Intermittent Claudication

  • People with intermittent claudication do not normally need referral
  • Control of risk factors is fundamental

Assessment

Signs and Symptoms

  • Pain in the calf on walking (+thigh/ buttock)
  • Never at rest or standing/weight bearing
  • Resolves completely with 1-5 minutes of rest: recurs after further walking
  • Worse hurrying and uphill

History and Examination

History
  • Details of symptoms (see above) to differentiate from other cause of leg pain
  • Ask about other symptoms which limit walking (e.g. dyspnoea, arthritis)
  • Smoking history
  • Family history – especially for younger patients (e.g. less than 55 years)
Examination
  • Pulse palpation and Doppler examination help to confirm the diagnosis
  • Ankle brachial pressure index is usually less than 1.0 (typically between 0.5 and 1.0) ABPI of more than 1.0 with normal Doppler sounds makes claudication unlikely, but still a possibility in the presence of a good history

Differential Diagnoses

  • Many other causes of leg pain – the symptoms bulleted above are the key to diagnosis

Red Flags

None.

Pain in the calf at night is not characteristic of ischaemic rest pain

Investigations

  • Full blood count to check for anaemia or hyperviscosity
  • Serum lipids
  • Screen for diabetes

Management

  • Advice and help to stop smoking is of the greatest importance
  • Prescribe an antithrombotic (usually clopidogrel) See section 2.9 Antiplatelet drugs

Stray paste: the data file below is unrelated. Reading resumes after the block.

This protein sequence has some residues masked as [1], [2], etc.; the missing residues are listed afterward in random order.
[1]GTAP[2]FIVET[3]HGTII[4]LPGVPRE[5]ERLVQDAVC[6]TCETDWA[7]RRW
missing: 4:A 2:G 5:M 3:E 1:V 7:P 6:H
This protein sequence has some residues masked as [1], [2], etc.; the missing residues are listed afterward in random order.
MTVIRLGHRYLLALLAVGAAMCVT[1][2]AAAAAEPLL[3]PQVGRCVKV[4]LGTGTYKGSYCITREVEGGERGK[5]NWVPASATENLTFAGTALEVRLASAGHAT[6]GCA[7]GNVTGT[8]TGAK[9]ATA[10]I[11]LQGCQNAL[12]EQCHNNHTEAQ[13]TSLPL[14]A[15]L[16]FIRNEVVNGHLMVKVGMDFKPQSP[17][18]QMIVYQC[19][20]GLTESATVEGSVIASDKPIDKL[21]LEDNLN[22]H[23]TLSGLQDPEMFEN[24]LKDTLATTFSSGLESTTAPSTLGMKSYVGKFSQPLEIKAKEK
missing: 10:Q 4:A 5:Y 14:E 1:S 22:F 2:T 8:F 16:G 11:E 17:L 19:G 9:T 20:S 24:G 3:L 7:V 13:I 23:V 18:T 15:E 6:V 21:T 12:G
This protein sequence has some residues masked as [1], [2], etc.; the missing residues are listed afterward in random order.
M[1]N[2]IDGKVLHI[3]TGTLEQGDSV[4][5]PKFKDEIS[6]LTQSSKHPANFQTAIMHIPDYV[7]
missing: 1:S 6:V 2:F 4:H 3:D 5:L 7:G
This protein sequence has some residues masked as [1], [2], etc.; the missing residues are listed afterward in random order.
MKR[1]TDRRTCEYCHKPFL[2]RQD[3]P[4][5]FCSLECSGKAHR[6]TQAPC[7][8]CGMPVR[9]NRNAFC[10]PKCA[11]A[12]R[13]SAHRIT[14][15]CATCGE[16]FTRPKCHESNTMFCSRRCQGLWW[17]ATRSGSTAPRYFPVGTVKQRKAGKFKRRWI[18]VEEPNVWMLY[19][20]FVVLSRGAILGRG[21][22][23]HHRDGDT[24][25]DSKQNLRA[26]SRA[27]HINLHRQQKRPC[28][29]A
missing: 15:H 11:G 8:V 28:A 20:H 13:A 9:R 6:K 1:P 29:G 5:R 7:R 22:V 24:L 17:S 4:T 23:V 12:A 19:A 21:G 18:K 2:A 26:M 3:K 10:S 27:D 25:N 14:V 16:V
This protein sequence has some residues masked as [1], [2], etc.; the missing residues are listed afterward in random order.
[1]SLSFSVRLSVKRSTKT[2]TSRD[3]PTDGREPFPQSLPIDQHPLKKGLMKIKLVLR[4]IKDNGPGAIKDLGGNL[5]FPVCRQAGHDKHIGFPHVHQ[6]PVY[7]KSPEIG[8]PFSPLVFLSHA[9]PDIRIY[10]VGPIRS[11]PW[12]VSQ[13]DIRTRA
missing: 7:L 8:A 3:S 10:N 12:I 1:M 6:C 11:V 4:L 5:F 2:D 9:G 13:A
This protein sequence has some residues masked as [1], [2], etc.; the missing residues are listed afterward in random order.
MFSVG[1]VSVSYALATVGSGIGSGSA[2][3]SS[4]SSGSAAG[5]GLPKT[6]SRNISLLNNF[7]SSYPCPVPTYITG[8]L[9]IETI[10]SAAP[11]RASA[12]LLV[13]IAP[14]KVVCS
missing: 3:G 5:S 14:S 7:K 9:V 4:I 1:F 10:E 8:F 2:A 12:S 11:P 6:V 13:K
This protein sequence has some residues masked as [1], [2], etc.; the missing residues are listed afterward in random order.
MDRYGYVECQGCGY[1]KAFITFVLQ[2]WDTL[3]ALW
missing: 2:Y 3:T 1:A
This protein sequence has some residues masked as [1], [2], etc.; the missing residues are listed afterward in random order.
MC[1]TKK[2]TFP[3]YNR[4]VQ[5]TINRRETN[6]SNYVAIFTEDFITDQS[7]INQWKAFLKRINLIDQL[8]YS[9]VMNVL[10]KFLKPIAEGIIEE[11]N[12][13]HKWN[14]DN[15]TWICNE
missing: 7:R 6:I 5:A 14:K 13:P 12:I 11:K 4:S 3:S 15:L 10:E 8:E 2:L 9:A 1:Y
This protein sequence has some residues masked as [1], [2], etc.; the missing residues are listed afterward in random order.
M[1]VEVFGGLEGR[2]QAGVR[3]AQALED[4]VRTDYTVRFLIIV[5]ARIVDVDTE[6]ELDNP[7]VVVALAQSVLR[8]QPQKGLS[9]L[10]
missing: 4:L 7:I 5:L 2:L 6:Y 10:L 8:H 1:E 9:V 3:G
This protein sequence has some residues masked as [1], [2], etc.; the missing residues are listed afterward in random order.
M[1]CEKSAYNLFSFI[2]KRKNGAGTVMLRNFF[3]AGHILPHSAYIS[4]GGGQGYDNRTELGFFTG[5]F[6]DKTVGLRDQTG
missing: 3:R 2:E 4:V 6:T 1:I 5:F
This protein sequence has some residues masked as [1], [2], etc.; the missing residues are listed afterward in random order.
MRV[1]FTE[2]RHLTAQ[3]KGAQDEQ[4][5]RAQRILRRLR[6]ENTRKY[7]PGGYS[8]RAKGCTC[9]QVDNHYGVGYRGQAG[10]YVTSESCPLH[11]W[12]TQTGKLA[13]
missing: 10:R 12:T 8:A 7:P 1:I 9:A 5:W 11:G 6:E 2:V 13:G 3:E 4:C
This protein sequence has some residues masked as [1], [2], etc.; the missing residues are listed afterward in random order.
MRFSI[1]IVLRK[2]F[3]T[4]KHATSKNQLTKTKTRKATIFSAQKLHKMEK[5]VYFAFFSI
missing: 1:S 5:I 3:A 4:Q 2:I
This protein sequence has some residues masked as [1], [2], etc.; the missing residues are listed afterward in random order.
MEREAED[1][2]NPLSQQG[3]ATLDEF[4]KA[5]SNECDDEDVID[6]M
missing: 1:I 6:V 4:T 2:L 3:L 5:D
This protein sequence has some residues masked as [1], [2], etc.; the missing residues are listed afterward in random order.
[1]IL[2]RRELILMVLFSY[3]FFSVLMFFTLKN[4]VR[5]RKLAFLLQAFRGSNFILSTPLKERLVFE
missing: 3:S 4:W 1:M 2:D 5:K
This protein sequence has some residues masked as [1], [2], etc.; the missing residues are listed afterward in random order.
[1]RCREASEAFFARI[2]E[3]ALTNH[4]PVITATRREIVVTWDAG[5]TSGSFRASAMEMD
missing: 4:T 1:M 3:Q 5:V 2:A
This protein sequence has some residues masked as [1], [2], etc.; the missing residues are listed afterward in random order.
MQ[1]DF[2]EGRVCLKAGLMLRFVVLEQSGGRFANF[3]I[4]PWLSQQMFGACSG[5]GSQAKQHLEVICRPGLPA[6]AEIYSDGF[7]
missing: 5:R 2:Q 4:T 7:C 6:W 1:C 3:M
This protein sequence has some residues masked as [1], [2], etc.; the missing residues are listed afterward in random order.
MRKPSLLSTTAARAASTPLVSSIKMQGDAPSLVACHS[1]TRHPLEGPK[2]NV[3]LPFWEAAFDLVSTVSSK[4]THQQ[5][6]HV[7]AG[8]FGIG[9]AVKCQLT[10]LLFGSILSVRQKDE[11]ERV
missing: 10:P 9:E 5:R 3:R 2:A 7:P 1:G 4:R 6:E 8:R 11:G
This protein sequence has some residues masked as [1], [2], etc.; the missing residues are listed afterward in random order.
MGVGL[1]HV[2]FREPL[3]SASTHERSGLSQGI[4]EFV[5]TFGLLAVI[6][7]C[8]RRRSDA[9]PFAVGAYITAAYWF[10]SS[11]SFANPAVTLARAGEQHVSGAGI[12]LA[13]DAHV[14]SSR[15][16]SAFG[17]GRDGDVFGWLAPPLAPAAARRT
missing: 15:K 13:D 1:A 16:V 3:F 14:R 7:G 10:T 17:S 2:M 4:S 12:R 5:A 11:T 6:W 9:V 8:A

• Prescribe a statin (even if cholesterol is not high) See section 2.12 Lipid regulating drugs
  • Ensure good control of diabetes and hypertension, if present
  • Advise regular exercise. Walking to the limit of tolerance is beneficial

Referral

Referral Criteria

  • Referral is only indicated for patients whose symptoms have become a persistent and significant disability
  • Do not refer patients who are still smoking
  • Ensure good risk factor control before referral
  • It is reasonable to refer patients with troublesome leg pain when there is doubt about the diagnosis and when confirmation of arterial disease would change management
  • A low ABPI is not an indication for referral: referral should be based on the severity of symptoms and disability
  • A good history of claudication with a normal ABPI may be a reason for referral, for specialist advice to establish the diagnosis

Referral Instructions

Referral to vascular specialist

  • e-Referrals service selection:
    • Specialty: Surgery - Vascular
    • Clinic Type: Not otherwise specified
    • Service: DRSS-South Devon & Torbay-Surgery Vascular- Devon CCG -15N

Referral Forms

DRSS referral form

Torbay and South Devon seeking advice form

Supporting Information

Pathway Group

This guideline has been signed off by Alex Rowe on behalf of South Devon and Torbay CCG.

Publication date: May 2015

 

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